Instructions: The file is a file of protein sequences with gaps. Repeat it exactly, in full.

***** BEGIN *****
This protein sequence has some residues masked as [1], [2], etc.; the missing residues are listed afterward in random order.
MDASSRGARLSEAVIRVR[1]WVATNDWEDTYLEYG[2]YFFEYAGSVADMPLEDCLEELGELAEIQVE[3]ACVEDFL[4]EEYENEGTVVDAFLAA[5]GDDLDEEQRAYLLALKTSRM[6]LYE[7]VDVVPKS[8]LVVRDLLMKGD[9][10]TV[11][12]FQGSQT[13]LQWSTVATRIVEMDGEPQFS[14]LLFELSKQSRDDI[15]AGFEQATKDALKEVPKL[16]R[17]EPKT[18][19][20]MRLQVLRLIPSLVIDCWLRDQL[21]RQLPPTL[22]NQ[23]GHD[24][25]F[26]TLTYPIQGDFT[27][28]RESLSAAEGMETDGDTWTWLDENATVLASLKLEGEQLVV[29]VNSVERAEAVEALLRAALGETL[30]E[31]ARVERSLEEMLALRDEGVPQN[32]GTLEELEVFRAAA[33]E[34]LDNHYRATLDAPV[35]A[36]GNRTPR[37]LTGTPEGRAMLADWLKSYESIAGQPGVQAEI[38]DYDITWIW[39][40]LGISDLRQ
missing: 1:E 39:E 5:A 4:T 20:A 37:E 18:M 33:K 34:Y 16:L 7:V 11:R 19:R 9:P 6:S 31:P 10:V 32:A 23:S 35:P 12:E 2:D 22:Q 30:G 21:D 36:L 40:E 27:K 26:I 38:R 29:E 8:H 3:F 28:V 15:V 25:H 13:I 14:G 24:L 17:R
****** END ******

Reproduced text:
This protein sequence has some residues masked as [1], [2], etc.; the missing residues are listed afterward in random order.
MDASSRGARLSEAVIRVR[1]WVATNDWEDTYLEYG[2]YFFEYAGSVADMPLEDCLEELGELAEIQVE[3]ACVEDFL[4]EEYENEGTVVDAFLAA[5]GDDLDEEQRAYLLALKTSRM[6]LYE[7]VDVVPKS[8]LVVRDLLMKGD[9][10]TV[11][12]FQGSQT[13]LQWSTVATRIVEMDGEPQFS[14]LLFELSKQSRDDI[15]AGFEQATKDALKEVPKL[16]R[17]EPKT[18][19][20]MRLQVLRLIPSLVIDCWLRDQL[21]RQLPPTL[22]NQ[23]GHD[24][25]F[26]TLTYPIQGDFT[27][28]RESLSAAEGMETDGDTWTWLDENATVLASLKLEGEQLVV[29]VNSVERAEAVEALLRAALGETL[30]E[31]ARVERSLEEMLALRDEGVPQN[32]GTLEELEVFRAAA[33]E[34]LDNHYRATLDAPV[35]A[36]GNRTPR[37]LTGTPEGRAMLADWLKSYESIAGQPGVQAEI[38]DYDITWIW[39][40]LGISDLRQ
missing: 1:E 39:E 5:A 4:T 20:A 37:E 18:M 33:K 34:Y 16:L 7:V 11:R 19:R 9:P 6:S 31:P 10:V 32:A 23:S 35:P 12:E 2:D 22:Q 30:G 21:D 36:L 40:E 27:K 26:I 38:R 29:E 8:H 3:F 28:V 15:V 25:H 13:I 14:G 24:L 17:R